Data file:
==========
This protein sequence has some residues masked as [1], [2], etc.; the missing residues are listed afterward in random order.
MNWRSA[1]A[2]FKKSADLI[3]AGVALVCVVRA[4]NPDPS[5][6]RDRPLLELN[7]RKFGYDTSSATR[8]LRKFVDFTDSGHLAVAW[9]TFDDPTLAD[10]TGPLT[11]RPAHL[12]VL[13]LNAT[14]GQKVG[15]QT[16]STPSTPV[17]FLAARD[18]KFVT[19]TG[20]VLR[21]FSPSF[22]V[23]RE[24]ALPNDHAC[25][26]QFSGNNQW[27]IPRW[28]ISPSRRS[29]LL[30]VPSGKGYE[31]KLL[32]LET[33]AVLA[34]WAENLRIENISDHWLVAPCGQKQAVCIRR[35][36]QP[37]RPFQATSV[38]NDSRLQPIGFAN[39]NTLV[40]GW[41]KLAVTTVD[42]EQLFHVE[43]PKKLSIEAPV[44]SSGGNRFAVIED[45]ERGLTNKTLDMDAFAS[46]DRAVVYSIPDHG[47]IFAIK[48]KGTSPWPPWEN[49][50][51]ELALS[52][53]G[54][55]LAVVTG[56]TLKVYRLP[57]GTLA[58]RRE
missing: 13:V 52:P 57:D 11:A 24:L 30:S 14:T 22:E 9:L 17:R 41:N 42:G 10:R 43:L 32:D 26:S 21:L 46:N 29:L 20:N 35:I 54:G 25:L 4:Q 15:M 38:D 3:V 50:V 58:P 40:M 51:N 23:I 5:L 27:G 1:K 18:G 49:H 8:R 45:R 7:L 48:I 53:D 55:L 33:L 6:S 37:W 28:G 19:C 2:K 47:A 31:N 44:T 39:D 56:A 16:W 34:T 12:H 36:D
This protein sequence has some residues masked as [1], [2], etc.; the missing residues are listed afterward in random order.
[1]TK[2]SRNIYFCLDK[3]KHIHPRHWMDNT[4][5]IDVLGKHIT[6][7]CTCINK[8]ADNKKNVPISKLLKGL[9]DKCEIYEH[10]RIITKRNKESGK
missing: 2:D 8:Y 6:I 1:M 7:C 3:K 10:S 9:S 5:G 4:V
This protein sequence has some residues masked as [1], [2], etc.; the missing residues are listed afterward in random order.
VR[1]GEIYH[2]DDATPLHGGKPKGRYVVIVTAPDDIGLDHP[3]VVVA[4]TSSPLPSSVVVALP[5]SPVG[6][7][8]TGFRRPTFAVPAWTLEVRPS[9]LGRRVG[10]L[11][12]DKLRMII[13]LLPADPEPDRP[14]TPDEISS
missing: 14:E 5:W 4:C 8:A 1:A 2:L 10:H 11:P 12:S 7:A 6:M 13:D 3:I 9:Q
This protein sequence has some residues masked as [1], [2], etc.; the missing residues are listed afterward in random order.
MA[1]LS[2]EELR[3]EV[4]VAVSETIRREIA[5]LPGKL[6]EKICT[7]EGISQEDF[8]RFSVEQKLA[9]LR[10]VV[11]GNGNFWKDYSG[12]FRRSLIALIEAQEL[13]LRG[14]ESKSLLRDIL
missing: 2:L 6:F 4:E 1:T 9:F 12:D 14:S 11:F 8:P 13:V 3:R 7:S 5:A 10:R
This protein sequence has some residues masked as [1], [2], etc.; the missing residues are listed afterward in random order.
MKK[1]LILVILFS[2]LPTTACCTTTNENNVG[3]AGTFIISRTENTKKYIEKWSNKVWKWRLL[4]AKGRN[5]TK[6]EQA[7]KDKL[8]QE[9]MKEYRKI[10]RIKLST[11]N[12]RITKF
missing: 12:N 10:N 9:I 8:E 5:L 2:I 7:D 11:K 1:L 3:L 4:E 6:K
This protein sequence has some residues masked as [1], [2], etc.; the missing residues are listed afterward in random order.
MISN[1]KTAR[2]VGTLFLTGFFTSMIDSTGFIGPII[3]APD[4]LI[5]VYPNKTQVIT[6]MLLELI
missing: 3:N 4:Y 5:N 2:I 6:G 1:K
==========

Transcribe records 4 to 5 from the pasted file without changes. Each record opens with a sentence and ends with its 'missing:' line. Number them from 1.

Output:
This protein sequence has some residues masked as [1], [2], etc.; the missing residues are listed afterward in random order.
MA[1]LS[2]EELR[3]EV[4]VAVSETIRREIA[5]LPGKL[6]EKICT[7]EGISQEDF[8]RFSVEQKLA[9]LR[10]VV[11]GNGNFWKDYSG[12]FRRSLIALIEAQEL[13]LRG[14]ESKSLLRDIL
missing: 2:L 6:F 4:E 1:T 9:F 12:D 14:S 11:F 8:P 13:V 3:R 7:S 5:A 10:R
This protein sequence has some residues masked as [1], [2], etc.; the missing residues are listed afterward in random order.
MKK[1]LILVILFS[2]LPTTACCTTTNENNVG[3]AGTFIISRTENTKKYIEKWSNKVWKWRLL[4]AKGRN[5]TK[6]EQA[7]KDKL[8]QE[9]MKEYRKI[10]RIKLST[11]N[12]RITKF
missing: 12:N 10:N 9:I 8:E 5:L 2:I 7:D 11:K 1:L 3:L 4:E 6:K